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by Peter Moskos

April 17, 2014

Common Sense from the NYPD (X2!)

I love any memo that instructs police officers to "use discretion and common sense" and the arrest "as a last resort."

This is the type of common sense one would expect from Bratton because jaywalking in NYC is not a "broken window."

It's actually quite poetic. Whoever wrote this should be promoted to editor of Spring-3100!

The second bit of common sense to come out of the NYPD is the decision to give 200 cops in Staten Island naloxone (aka: narcan). This saves the lives of people ODing on heroine. From the Times: "the initiative went straight to the heart of 'what we want to do, save lives.'"

According to the Times, paramedics have saved 42 people on Staten Island this year, and police in one precinct 3 people.

Administering a life-saving drug to people about to die should be a no-brainer, but not much about the war on drugs involves brains. So unless you're a paramedic, saving the life of a addict is considered controversial, even when the alternative is certain death.

When I was a cop, this was an injection (and cops didn't give it). Now it's a nasal spray. From my experience, watching somebody get this drug come back to life is a great spectator sport... but not for the reason you'd think. He or she whose life was saved wakes up really pissed off! It's ha-larious, in a you-had-to-be-there kind of way.


Kyle W said...

How do you feel about the Wong situation? It seems to me like it was his own fault that he got hurt. Even lightening up on how you handle pedestrians, if you write one a citation and they start to walk away, you can't just let them go...

PCM said...

I wasn't there. So it's hard to talk about this specific incident. But I have plenty to say in general...

It is never the fault of an 84-year-old man for getting hurt at the hands of police for something non-criminal and non-violent. Why? Because he's 84.

Yes... different rules apply to people who are 84. And in a wheelchair. And mentally handicapped (just to name three... not group them together). This is common sense.

So you've got an 84-year-old man jaywalking in NYC. How about not giving him a ticket at all? This might not be understand by non-New Yorkers, but jaywalking is OK in NYC. You do it in front of cops. Cops do it. Everybody does it.

You will not get a ticket for jaywalking in NYC. Nor should you. Such is the culture of our city. And it's good.

[Jaywalking may even be good, collectively, for pedestrian safety here. It keeps cars from going too fast because pedestrians walk like the own city, because they do. Individually it can be good for safety to jaywalk when there are no cars coming. If you wait for the walk sign, then cars also get the green light who can and do turn into you. If the choice is between crossing with no cars and waiting for the light and putting myself at great risk, you should always cross when it's safest.]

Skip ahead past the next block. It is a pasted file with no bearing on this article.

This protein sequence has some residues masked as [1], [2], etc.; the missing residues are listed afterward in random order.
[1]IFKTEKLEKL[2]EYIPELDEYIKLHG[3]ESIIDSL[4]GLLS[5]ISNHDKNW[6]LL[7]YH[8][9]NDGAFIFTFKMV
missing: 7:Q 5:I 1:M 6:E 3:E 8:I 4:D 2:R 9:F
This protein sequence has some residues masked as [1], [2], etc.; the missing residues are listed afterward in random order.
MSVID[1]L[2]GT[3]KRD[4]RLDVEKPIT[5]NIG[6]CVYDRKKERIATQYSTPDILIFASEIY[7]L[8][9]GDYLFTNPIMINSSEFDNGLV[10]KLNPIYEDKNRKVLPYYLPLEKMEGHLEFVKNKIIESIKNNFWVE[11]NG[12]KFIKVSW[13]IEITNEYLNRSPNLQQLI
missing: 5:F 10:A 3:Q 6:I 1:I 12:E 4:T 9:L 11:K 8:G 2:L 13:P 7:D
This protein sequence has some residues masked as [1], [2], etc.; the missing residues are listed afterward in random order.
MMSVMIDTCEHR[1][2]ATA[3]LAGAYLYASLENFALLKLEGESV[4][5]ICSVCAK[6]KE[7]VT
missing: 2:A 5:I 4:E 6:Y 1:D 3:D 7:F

Last year there were 531 jaywalking tickets issued. For the whole city. For the whole year. That's 531 citations out of 8 gazillion incidents of jaywalking (By comparison there were about 23,000 misdemeanor marijuana arrests.) This year jaywalking tickets were up to 10 a day. So *if* you want to to be one of those 10 lacking-in-common-sense not-living-in-NYC officers who choose to write a jaywalking ticket, don't friggin' pick an 84-year-old man to write up! I guarantee there were a dozen other jaywalkers during that light cycle alone.

Police could also, as they did under Giuliani, simply refuse to summons people for jaywalking (unless somebody jaywalks while flipping the bird or something).

But let's say you do choose, for whatever reason, to write a ticket to an old man. Then you, as a young officer, need to remember you're dealing with an old man. He can be restrained, if absolutely necessary. He should not be pushed to the ground. Why? Because he's 84!

At some point, if push came to shove, because he's 84, he could simply be allowed to walk away. Why? Because he's 84 and we're talking about a the non-offense of jaywalking. Unlike letting some young thug walk away, this old man is not and will not be a threat.

Clearly this was bad policing. I just can't be certain if it happened early in the situation (deciding to ticket an old man), in the middle of the situation, at the end, when things got physical, or all of the above.

Remember this truism: If you are a young guy, you cannot win a fight with an 84-year-old man. Period.

If he wins; you lose. But even if you win, you *still* lose. And a smart cop would never put himself into a situation he couldn't win.

R Johnson said...

The decision to put naloxone in the hands of emergency responders is one that will indeed save lives. It really should be a no-brainer as you say.